The Top 10 Drummers That Neil Peart Named His Favorites Ever
Neil Peart, the legendary drummer and lyricist of the iconic Canadian rock band Rush, was a true virtuoso behind the kit. His impact on the world of music is immeasurable, and his contributions to rock drumming will be felt for generations to come. In this article, we will detail what made Neil Peart a great drummer and who influenced his musical style.
Peart joined Rush in 1974, just in time for the recording of the band’s second album, Fly by Night, which marked the beginning of his remarkable tenure with the group. His intricate and complex drumming style quickly set him apart as one of the most innovative and technically proficient drummers in rock history. He was inducted into the Rock and Roll Hall of Fame in 2013.
Peart was also a prolific lyricist and penned many of Rush‘s most memorable songs, including Tom Sawyer, The Spirit of Radio, and Limelight. His lyrics often touched on themes of individualism, personal freedom, and the human condition, and his thoughtful and introspective approach to songwriting set him apart from his peers.
Tragically, Peart passed away on January 7, 2020, after a long battle with brain cancer. His legacy as one of the greatest drummers and lyricists of all time will live on, and his influence on the world of music will continue to inspire generations of musicians for years to come. But in this piece, we will look at what made Neil Peart one of the greatest.
So, let’s learn which drummers Neil Peart named his favorites of all time.
The 10 Drummers That Neil Peart Picked As His Influences
Over the years, Neil Peart appeared in various interviews to reveal his favorite drummers that influenced his playing. In 1980, he even opened up to Modern Drummer about his influences while he was starting to climb his musical career. He also revealed his passion for John Bonham in his appearance with Anatomy of a Drum Solo in the past.
However, let’s learn about Neil Peart’s favorite drummers of all time.
#10. Phil Collins
Phil Collins is a legendary drummer whose iconic beats have driven some of the most memorable songs of the past few decades. Picked as an influential drummer of all time by Neil Peart, Collins began his music career as a drummer for the progressive rock band Genesis in the early 1970s.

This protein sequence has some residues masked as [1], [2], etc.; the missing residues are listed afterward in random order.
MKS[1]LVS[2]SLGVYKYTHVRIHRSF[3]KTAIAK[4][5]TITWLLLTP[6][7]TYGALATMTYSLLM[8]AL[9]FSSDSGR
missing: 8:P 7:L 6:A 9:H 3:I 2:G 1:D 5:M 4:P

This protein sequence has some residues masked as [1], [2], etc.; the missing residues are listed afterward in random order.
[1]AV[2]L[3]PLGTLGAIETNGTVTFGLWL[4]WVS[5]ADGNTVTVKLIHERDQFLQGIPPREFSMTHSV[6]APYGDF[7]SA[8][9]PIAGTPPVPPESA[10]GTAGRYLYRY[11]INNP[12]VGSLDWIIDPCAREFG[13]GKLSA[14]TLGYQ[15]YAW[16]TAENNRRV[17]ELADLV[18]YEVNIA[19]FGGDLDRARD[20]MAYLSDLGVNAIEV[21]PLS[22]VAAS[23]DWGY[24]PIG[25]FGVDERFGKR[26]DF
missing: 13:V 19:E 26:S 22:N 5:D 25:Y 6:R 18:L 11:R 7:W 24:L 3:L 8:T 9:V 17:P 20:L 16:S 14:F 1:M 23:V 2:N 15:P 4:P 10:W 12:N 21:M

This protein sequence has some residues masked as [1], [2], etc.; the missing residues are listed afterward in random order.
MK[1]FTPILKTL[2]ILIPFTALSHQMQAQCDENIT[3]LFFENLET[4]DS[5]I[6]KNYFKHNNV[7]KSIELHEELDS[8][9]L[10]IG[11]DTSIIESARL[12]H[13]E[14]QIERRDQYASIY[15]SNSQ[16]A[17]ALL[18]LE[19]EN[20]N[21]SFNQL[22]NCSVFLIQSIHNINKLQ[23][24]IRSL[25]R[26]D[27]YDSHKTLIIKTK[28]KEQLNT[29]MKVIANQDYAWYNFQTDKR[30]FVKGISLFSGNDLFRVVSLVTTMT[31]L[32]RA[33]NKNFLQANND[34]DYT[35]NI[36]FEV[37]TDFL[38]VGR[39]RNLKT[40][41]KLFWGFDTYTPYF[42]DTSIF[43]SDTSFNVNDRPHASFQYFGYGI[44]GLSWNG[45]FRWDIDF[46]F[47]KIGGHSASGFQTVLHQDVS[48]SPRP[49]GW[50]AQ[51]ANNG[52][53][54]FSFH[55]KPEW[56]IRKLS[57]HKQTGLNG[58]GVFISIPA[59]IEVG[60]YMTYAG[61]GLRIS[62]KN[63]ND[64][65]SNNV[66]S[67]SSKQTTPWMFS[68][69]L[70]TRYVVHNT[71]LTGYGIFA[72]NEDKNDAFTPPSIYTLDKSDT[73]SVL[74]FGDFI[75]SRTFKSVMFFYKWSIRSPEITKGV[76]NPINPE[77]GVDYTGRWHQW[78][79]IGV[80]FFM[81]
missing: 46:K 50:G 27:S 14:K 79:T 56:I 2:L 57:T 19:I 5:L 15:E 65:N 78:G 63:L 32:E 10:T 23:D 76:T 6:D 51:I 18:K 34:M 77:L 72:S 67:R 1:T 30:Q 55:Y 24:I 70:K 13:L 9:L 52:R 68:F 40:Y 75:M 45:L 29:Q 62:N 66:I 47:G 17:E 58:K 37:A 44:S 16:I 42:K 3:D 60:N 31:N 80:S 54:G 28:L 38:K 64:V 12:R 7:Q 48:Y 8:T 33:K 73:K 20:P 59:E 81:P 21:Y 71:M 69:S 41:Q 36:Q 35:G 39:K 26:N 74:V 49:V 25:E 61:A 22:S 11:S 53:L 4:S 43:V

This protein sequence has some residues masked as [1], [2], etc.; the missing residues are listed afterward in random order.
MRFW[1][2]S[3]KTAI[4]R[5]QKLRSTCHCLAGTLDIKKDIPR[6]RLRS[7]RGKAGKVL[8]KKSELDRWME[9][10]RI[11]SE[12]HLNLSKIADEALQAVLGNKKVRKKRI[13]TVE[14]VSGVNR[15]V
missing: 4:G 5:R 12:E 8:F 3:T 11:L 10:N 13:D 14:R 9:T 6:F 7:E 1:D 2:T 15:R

Collins‘ musical style is characterized by his impeccable sense of timing, crisp and precise snare hits, and ability to infuse emotion into every beat. He is equally at home playing fast, complex rhythms or slow, groovy beats, and his versatility has made him one of the most sought-after drummers in the world.
In addition to his work with Genesis, Collins has also enjoyed tremendous success as a solo artist. His signature song, In the Air Tonight, is an undeniable classic, with its haunting drum intro and powerful lyrics that have resonated with listeners for decades.
Neil Peart sent praising words for his favorite drummer Phil Collins during his interview with Rhythm Magazine in 2011. Recalling the time he saw Phil Collins‘ performance with Genesis back in 1974, Peart admitted he was great.
“Phil Collins was an enormous influence on my drumming in the ’70s,” Peart says.
“In the summer of ’74, just before I joined Rush, I attended one of the shows on that tour (when Genesis supported Selling England By The Pound album), and it was simply a galvanising performance, by him and all of that excellent band. The music from that night’s show echoed in my head long after, while Phil’s vocal performance on ‘More Fool Me’, was a harbinger of a whole other career to come.”
#9. Nick Mason
Nick Mason was also the one that Neil Peart named one of his favorites of all time. With over five decades of experience behind the kit, Mason has become a household name, recognized for his incredible skill and contribution to the evolution of rock music.
As one of the founding members of Pink Floyd, Mason has been integral to the band’s success, helping to craft some of their most iconic songs and albums. He played a steady and precise rhythmic sound, which serves as the backbone of Pink Floyd‘s distinct voice. From the haunting rhythms of Money to the ethereal beats of Echoes, Mason’s drumming has been an essential part of the band’s signature sound.